The consensus view in the Irish rugby community seems to be that the overlap of players between women's 15s and sevens has reached breaking point. That is, everyone holds this view apart from the one man that matters, David Nucifora, for the moment at least. Ireland were denied the entirety of their starting backline apart from the halfbacks against England last Sunday, and while their presence may have aided only the lopsided nature of the scoreline rather than the result itself, their absence reveals a different issue. Gerry Thornley today looks at how the event they are preparing for instead of the Six Nations, the Langford Sevens in Canada, isn't all that important in the grand scheme of the sevens season, and at how Nucifora et al are failing to read the room when it comes to sevens' ability to capture the Irish rugby public. Meanwhile over in South Africa, Leo Cullen has been speaking about the importance of Leinster securing top spot in the URC and home comforts all the way to the final as a result should they make it that far.
Bad news on the doorstep meant that the opening round of the football championship got off to an inauspicious start off the pitch, showing the GAA's usual inability to launch the country's biggest sporting tournament proficiently, according to Kevin McStay at least. Between teams reaching league finals that they did not want to win, the rolling stand-off between the GPA and the GAA and the refusal of the players to engage with the media, the Páirc Uí Chaoimh and Ed Sheeran fiasco and the Donegal-Armagh fall out and a sense of a disciplinary process which satisfies nobody, the sport needed some good action on the pitch to distract from the issues off it. That's exactly what we got in Galway's win over Mayo. Up in Ulster, Donegal's Ryan McHugh has been speaking about his side's upcoming clash with Cavan.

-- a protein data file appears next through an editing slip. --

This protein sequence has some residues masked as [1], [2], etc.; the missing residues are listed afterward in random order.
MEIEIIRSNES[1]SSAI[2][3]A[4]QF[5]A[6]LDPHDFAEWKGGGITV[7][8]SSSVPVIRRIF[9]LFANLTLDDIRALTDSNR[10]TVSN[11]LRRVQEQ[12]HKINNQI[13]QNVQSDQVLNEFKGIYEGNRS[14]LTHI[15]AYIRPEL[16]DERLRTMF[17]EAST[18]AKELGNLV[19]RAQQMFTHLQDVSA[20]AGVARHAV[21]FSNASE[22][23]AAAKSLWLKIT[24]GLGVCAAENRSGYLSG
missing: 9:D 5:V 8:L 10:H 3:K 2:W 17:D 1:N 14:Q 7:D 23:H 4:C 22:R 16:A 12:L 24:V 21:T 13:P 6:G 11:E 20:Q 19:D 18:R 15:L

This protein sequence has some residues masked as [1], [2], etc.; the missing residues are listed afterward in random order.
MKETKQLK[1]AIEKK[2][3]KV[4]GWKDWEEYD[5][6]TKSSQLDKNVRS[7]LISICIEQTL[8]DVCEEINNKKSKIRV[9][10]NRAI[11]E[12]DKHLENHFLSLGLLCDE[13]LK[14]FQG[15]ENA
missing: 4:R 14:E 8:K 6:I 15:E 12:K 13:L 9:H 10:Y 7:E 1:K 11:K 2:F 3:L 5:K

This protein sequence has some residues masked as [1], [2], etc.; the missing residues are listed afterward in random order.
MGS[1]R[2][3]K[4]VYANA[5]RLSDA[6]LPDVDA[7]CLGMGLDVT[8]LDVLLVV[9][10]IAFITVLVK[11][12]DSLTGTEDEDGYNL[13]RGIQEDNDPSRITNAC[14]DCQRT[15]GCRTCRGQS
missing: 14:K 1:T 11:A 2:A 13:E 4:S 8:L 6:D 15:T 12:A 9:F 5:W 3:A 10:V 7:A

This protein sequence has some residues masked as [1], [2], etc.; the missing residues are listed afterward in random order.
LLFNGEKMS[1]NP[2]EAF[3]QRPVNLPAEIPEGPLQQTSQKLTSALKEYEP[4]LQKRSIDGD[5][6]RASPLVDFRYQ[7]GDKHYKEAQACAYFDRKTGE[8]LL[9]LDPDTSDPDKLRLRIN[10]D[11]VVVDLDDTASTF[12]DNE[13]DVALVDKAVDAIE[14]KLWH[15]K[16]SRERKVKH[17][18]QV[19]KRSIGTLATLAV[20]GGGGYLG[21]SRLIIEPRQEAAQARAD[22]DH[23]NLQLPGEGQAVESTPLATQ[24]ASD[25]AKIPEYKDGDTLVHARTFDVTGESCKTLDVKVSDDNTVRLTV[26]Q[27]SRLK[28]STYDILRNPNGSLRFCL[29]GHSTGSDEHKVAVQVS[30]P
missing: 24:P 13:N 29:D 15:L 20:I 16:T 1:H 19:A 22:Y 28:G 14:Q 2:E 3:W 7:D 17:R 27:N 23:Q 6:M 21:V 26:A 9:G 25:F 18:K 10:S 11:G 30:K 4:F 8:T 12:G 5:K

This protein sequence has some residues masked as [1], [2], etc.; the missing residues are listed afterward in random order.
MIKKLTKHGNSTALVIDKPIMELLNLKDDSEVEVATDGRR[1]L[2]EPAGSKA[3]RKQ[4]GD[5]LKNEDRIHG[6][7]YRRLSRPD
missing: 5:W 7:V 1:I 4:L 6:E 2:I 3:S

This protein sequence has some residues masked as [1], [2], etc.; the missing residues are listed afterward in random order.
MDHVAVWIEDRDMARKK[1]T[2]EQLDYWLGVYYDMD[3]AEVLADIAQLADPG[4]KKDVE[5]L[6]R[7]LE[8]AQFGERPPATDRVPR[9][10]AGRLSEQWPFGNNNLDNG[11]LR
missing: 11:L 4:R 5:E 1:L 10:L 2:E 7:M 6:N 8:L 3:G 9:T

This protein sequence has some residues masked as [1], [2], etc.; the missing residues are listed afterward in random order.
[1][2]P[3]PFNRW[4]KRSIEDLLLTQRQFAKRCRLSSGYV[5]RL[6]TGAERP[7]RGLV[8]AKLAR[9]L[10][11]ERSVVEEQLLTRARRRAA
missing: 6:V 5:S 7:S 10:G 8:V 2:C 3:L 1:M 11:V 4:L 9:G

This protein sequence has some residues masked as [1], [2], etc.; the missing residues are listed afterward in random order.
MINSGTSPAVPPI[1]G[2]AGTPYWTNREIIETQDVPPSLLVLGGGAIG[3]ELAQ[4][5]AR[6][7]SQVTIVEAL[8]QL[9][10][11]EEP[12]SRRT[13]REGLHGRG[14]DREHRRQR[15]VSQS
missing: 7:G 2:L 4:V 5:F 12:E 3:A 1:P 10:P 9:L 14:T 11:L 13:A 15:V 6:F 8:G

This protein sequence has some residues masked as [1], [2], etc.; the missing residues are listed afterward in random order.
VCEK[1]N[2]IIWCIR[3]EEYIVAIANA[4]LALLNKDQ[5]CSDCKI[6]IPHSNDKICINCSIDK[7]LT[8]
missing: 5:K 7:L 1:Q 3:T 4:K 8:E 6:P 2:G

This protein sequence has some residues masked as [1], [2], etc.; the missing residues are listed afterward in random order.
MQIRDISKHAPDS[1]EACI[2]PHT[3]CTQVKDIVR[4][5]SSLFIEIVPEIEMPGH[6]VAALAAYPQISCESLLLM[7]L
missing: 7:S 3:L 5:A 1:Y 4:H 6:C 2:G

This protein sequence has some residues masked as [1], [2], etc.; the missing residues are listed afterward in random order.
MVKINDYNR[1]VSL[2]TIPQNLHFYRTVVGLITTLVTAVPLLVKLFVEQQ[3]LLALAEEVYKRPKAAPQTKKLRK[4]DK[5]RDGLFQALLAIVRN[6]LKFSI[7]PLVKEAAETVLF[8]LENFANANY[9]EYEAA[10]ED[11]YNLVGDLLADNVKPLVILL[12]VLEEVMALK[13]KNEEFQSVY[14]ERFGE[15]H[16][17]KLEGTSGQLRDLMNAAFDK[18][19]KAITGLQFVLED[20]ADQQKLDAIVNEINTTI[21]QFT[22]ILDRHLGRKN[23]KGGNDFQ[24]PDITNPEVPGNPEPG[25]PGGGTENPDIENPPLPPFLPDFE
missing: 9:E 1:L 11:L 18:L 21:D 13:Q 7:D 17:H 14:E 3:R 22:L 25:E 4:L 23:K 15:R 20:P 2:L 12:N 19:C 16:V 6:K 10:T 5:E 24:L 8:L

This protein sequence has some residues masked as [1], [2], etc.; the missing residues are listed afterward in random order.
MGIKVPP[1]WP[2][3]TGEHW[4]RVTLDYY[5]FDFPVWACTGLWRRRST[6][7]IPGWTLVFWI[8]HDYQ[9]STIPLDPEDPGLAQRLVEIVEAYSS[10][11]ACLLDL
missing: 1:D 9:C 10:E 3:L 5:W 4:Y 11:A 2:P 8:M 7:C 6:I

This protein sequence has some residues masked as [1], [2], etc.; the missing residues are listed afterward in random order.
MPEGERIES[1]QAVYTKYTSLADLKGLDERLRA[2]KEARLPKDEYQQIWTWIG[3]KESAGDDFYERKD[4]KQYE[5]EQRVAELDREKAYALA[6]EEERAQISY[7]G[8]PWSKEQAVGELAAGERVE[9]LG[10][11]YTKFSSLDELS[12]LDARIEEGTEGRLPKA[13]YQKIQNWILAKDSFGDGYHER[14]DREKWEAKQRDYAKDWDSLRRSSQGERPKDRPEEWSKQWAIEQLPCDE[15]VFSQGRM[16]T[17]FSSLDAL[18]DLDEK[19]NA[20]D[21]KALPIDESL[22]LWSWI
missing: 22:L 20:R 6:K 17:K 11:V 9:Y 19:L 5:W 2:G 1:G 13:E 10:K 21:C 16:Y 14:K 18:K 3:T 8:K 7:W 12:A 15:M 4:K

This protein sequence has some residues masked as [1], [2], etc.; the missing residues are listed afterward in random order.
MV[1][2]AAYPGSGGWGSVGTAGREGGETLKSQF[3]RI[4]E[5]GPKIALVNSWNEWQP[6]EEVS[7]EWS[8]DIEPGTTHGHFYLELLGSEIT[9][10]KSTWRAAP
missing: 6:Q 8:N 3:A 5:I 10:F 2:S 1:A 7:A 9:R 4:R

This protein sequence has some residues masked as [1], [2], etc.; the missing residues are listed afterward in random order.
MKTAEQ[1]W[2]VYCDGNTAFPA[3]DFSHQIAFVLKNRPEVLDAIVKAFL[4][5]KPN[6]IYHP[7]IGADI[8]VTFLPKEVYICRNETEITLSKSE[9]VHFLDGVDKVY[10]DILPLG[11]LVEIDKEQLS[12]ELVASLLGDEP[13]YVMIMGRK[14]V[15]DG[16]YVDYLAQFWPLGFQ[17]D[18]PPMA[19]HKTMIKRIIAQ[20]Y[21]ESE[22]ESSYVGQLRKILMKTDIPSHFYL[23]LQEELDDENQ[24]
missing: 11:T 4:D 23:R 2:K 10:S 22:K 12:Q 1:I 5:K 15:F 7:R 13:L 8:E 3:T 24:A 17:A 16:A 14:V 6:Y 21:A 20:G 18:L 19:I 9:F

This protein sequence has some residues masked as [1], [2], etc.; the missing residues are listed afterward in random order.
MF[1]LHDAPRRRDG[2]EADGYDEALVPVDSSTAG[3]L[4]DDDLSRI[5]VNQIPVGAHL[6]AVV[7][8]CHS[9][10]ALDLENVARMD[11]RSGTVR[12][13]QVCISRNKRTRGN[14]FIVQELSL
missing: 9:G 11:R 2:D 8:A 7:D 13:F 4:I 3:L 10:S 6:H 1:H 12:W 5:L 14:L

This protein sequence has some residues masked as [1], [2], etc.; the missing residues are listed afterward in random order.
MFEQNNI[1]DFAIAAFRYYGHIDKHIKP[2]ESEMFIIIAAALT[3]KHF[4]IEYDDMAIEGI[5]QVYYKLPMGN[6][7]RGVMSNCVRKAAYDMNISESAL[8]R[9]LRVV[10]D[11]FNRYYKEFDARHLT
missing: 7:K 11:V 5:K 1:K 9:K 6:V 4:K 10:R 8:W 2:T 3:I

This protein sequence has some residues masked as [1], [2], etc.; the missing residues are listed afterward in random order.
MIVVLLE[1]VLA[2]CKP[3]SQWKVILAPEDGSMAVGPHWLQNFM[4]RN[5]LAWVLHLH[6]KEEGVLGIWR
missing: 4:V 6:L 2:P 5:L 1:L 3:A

Leeds secured an important point in a goalless draw away to Crystal Palace in last night's lone Premier League action. The result now leaves them five points above the relegation spots. Meanwhile tonight in the Champions League, Manchester City take on Real Madrid in a much-anticipated semi-final clash. For all of Madrid's star power and history in this competition, City's Kevin de Bruyne is the closest they have to a genuine superstar, but it begs the question, is the Belgian rated as highly in Europe as he is in England?
The return of the Irish Open to The K Club could be worth as much as €50 million over the course of the new six-year sponsorship agreement. John O'Sullivan reports that the tournament may even regain its status as a Rolex event and be co-sanctioned by the PGA Tour. Meanwhile in other local club news, YMCA Cricket Club in Sandymount has returned to its home in Claremont Road after a year-long absence caused by the prospective sale of the ground. A sale looks set to go ahead now, but the club is not the preferred bidder. In the past, Lansdowne RFC has engaged with the cricket club over a ground-sharing agreement though the successful bidder has yet to be announced by the Dublin YMCA charity, owners of the site.